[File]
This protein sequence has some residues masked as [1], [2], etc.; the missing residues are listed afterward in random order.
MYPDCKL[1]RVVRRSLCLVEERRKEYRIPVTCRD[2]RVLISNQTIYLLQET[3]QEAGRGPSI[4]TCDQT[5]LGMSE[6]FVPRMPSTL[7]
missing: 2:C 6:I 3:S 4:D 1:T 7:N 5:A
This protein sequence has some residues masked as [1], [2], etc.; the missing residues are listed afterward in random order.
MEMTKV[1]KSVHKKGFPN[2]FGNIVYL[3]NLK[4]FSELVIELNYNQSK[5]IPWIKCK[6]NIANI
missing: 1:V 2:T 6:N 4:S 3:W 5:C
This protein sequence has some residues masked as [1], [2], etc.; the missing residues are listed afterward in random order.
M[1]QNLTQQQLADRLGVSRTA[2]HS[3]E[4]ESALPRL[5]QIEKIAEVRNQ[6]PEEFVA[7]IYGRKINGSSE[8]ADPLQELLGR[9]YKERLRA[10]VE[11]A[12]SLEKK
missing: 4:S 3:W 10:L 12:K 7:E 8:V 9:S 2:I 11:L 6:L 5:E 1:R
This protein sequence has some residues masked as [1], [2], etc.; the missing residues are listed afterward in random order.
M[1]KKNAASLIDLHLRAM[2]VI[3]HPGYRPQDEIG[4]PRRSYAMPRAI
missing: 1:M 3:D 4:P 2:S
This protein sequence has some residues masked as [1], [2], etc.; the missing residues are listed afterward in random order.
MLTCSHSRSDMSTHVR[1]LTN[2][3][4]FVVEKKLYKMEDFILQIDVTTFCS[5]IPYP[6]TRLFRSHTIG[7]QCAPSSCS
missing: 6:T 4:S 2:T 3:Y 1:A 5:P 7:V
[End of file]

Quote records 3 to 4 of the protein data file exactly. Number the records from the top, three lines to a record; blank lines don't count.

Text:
This protein sequence has some residues masked as [1], [2], etc.; the missing residues are listed afterward in random order.
M[1]QNLTQQQLADRLGVSRTA[2]HS[3]E[4]ESALPRL[5]QIEKIAEVRNQ[6]PEEFVA[7]IYGRKINGSSE[8]ADPLQELLGR[9]YKERLRA[10]VE[11]A[12]SLEKK
missing: 4:S 3:W 10:L 12:K 7:E 8:V 9:S 2:I 11:L 6:L 5:E 1:R
This protein sequence has some residues masked as [1], [2], etc.; the missing residues are listed afterward in random order.
M[1]KKNAASLIDLHLRAM[2]VI[3]HPGYRPQDEIG[4]PRRSYAMPRAI
missing: 1:M 3:D 4:P 2:S